The city utilities of the towns of Essen, Dortmund, Oberhausen, Bochum, Dinslaken and Duisburg along the Rhine and Ruhr rivers formed an entity called the Stadtwerke Konsortium Rhein-Ruhr which in 2011 bought 51% of STEAG (“the Anthracite Electricity Co.”), a company that operates coal-fired power plants, for a total of 1.2 billion euros in borrowed money.

Academics interviewed on ZDF heute journal said Germany’s energy future is in decentralized renewables, especially solar power and wind. They worried that the utilities stock the financially imperiled Ruhrgebiet cities have borrowed money to invest in wasn’t just tempting city and state governments to make questionable environmental policy but that they would acquire so much debt throwing good money after bad to subvention the old coal power plants that the towns might never recover financially.

Update on 21 Nov 2013: An expert opinion report found that ex-governor of Baden-Württemberg Stefan Mappus (C.D.U.) overpaid by ~780 million euros when he bought into private energy utility company EnBW in 2010, negotiating a shares purchase package for 4.7 billion euros. The report was commissioned by the Stuttgart prosecutors’ office. N.B.: Mr. Mappus was succeeded in office by Winfried Kretschmann, Germany’s first Green party governor, as a result of the fierce protests against the Stuttgart 21 train station expansion project (C.D.U.).

Update on 28 Feb 2014: RWE lost 2.8 billion euros in 2013. This is its first loss year in sixty years. The majority of the losses are from write-downs on gas and coal-fired power plants. It had calculated that its conventional large coal-burning power plants would be selling electricity at 50 euros/megawatt hour in 2014/2015 that it’s selling for 35 euros because of Germany’s investments in decentralized renewable energy sources. RWE’s stock price was almost 29 euros though because shareholders were expecting the news, a trader said.

Update on 04 Mar 2014: RWE’s C.E.O. Peter Terium said at a press conference that the utility “made mistakes too” and was late to invest in renewable energy sources, “perhaps too late.”

Perhaps one-third of their large coal-burning power plants is not earning enough from electricity sales to cover operating costs. The company is 30 billion euros in debt. They said they will have to make cuts, including cutting 10% of jobs by the end of 2016 which is a clear dog whistle to the S.P.D, and asked the German government to help them out of their dead end. The chair of the Mining, Chemistry, Energy union where the new general secretary of the S.P.D. used to work, who is also the new general secretary of the S.P.D.’s life partner, called for the government to support RWE’s request for more government support. Payment for maintaining offlined unprofitable coal-burning power plants would not be a subsidy, said RWE’s C.E.O.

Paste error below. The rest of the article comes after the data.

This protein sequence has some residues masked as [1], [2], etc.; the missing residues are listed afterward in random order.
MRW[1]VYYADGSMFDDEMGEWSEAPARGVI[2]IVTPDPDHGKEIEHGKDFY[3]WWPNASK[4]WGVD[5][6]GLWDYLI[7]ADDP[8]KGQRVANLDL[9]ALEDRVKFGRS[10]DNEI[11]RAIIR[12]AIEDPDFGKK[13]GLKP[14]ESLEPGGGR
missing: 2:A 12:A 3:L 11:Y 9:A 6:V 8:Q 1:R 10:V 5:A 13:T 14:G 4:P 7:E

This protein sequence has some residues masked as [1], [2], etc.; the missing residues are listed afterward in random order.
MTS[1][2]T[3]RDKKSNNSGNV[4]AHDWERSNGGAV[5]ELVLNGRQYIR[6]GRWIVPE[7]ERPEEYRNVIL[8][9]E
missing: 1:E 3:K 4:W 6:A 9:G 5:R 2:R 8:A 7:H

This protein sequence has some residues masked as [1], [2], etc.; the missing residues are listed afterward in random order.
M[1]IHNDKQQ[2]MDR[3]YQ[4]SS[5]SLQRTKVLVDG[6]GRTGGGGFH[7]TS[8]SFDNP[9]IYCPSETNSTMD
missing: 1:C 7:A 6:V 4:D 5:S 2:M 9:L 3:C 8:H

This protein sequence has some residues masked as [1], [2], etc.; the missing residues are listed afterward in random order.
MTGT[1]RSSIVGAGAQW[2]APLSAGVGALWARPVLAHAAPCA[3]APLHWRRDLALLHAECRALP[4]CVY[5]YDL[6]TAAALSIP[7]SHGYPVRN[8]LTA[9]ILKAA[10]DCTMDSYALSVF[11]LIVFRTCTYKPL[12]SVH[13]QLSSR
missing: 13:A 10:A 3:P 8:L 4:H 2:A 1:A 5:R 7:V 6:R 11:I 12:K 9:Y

Update on 12 Apr 2014: Spiegel.de reported that Wirtschaftswoche reported that Handelsblatt Online reported that the just top twenty municipal governments owning the most RWE stock lost 2.5 billion euros on paper in the recent write-down to the stock’s current trading price. Essen lost 680 million euros. Mülheim an der Ruhr lost 480 million. “The stock price adjustment is bringing some of them to the verge of bankruptcy.” Also, RWE’s C.E.O. Peter Terium recently confirmed that the utility might issue new stock to get fresh capital, further pushing down the price of its old stock. Wirtschaftswoche and/or Handelsblatt said the affected North Rhine-Westphalian “counties” [Kreis] include Hochsauerland, Rhein-Sieg and Rheinisch-Bergische and the affected North Rhine-Westphalian regional authorities [Landschaftsverband] include Westfalen-Lippe and Rheinland.

No one has explained yet how RWE could be so massively in debt yet 2013 was its first loss year since World War II, unless they’re saying the utility did it by hiding losses on paper while hoping for government support. A 03 Mar 2014 article headlined “Complaining as a Strategy,” in which Spiegel.de said C.E.O. Peter Terium still lacked a plan for bringing the utility giant forward into greatness, cited an RWE presentation dated February 2014 that said the company had debts of ~19 billion in 2008 which increased to ~30 billion euros in 2013. It said it appears the management has cut costs and already budgeted in government aid it expects to receive by explaining how poorly the company is doing, but it still lacks a plan for getting out of the “vale of tears.” Laudable investments in decentralized renewable energy sources such as “Blockheizkraftwerke [decentralized combined heat and power station units], Solarspeicher [storage units for solar energy] and smart home concepts” cannot offset the huge losses from investments in giant dirty power plants.

(Ow! fss   FALL shah   FEAHD   geh ZETTS t)

Rekommunalisierung